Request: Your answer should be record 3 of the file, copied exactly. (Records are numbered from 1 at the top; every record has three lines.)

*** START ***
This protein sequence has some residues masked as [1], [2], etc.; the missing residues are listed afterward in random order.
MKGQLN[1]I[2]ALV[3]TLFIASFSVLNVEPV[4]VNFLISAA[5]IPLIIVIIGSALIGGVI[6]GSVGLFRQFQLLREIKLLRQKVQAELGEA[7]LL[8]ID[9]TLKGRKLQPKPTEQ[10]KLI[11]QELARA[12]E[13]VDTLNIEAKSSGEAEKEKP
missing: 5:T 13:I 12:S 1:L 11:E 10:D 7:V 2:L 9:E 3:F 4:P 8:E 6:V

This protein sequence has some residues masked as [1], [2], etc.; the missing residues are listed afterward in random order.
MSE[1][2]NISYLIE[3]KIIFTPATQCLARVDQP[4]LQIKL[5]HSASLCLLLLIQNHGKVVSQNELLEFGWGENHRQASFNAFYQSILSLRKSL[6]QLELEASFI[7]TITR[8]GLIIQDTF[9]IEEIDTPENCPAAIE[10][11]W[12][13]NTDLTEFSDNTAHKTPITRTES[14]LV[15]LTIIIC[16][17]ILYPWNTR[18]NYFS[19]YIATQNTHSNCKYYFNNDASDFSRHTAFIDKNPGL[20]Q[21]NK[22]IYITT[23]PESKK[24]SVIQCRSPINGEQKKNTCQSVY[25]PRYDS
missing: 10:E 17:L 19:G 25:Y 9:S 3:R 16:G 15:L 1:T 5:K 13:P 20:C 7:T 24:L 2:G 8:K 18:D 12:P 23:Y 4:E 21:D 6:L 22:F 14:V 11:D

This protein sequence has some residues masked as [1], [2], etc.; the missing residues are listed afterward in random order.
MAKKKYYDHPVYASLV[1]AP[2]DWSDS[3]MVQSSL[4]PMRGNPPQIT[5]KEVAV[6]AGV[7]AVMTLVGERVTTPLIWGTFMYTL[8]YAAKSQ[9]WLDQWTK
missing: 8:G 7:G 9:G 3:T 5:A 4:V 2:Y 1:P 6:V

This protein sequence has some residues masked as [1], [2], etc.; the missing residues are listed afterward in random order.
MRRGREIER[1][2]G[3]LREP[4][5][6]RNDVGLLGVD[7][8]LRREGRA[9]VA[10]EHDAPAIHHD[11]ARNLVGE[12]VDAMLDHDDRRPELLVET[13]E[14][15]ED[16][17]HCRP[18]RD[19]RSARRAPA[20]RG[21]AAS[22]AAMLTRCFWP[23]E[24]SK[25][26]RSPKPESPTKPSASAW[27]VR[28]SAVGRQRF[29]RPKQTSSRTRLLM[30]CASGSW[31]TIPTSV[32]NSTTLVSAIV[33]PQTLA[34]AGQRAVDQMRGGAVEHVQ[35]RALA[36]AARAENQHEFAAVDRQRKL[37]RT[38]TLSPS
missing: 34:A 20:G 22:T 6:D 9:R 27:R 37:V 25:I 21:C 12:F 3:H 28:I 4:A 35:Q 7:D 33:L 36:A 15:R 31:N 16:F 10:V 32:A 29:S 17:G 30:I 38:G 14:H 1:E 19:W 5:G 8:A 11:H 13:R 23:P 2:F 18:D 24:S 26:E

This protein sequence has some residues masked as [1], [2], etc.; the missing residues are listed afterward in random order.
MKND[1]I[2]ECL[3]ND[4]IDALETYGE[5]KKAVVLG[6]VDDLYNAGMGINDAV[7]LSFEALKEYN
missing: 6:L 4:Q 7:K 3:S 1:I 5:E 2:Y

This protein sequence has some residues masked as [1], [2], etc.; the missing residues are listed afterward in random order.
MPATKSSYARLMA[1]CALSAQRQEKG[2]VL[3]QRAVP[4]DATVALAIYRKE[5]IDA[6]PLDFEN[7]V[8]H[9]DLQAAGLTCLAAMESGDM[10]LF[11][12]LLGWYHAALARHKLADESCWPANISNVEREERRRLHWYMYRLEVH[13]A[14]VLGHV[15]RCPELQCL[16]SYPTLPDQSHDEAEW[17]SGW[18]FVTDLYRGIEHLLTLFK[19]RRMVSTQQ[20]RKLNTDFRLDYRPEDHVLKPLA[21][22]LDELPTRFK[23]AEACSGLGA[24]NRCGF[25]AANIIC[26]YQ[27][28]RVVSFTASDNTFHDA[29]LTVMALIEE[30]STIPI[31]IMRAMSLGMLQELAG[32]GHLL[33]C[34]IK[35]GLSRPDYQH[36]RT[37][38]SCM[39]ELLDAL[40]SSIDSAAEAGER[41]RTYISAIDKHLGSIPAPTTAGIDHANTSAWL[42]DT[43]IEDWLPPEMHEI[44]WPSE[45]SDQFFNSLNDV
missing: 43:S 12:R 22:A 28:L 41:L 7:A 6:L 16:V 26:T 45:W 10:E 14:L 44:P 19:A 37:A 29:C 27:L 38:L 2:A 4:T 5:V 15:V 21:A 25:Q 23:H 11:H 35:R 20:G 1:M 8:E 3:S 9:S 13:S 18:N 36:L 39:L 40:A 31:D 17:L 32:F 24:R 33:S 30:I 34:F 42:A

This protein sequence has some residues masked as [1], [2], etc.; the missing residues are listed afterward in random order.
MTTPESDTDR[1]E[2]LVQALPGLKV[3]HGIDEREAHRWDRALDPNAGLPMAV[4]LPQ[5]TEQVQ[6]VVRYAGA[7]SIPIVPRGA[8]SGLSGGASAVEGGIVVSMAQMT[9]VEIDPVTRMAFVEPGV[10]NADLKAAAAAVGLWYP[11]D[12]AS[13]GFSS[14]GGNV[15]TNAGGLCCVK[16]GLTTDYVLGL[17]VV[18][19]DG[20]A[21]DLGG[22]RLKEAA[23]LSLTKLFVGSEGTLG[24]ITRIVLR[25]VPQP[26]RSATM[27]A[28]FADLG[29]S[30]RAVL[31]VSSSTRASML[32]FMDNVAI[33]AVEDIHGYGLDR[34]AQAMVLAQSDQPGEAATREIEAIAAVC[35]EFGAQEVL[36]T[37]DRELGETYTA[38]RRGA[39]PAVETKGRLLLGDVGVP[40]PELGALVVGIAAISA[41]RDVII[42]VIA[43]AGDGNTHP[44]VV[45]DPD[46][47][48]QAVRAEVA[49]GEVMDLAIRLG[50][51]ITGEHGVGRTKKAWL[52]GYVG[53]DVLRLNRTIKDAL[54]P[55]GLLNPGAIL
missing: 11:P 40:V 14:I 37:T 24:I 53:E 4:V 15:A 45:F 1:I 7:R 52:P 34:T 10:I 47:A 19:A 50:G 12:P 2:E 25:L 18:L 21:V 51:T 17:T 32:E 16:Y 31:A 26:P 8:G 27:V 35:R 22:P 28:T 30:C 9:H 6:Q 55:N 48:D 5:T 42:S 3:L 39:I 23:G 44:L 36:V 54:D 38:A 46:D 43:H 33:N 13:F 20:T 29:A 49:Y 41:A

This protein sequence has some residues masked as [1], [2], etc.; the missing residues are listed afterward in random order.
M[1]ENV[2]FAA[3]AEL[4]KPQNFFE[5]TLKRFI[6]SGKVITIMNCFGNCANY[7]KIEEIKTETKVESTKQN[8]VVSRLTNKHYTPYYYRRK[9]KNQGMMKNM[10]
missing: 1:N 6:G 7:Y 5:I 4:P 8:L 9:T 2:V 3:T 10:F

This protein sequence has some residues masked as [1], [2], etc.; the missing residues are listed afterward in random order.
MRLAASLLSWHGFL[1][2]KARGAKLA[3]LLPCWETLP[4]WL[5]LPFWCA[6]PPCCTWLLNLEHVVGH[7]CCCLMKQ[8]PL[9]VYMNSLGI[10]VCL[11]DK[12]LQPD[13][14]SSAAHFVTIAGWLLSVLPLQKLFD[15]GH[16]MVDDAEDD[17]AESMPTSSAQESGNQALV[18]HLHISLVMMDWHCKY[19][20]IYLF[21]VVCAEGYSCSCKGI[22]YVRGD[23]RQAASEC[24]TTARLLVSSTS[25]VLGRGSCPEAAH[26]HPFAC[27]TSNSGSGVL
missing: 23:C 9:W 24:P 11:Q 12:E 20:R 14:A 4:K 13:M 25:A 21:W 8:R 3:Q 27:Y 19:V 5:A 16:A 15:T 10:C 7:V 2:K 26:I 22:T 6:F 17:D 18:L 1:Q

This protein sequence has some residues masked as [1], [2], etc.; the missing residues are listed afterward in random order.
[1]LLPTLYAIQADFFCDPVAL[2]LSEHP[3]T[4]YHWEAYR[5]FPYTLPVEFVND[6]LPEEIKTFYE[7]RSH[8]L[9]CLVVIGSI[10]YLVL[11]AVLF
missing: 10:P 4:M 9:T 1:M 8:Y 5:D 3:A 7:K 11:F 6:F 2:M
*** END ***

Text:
This protein sequence has some residues masked as [1], [2], etc.; the missing residues are listed afterward in random order.
MAKKKYYDHPVYASLV[1]AP[2]DWSDS[3]MVQSSL[4]PMRGNPPQIT[5]KEVAV[6]AGV[7]AVMTLVGERVTTPLIWGTFMYTL[8]YAAKSQ[9]WLDQWTK
missing: 8:G 7:G 9:G 3:T 5:A 4:V 2:Y 1:P 6:V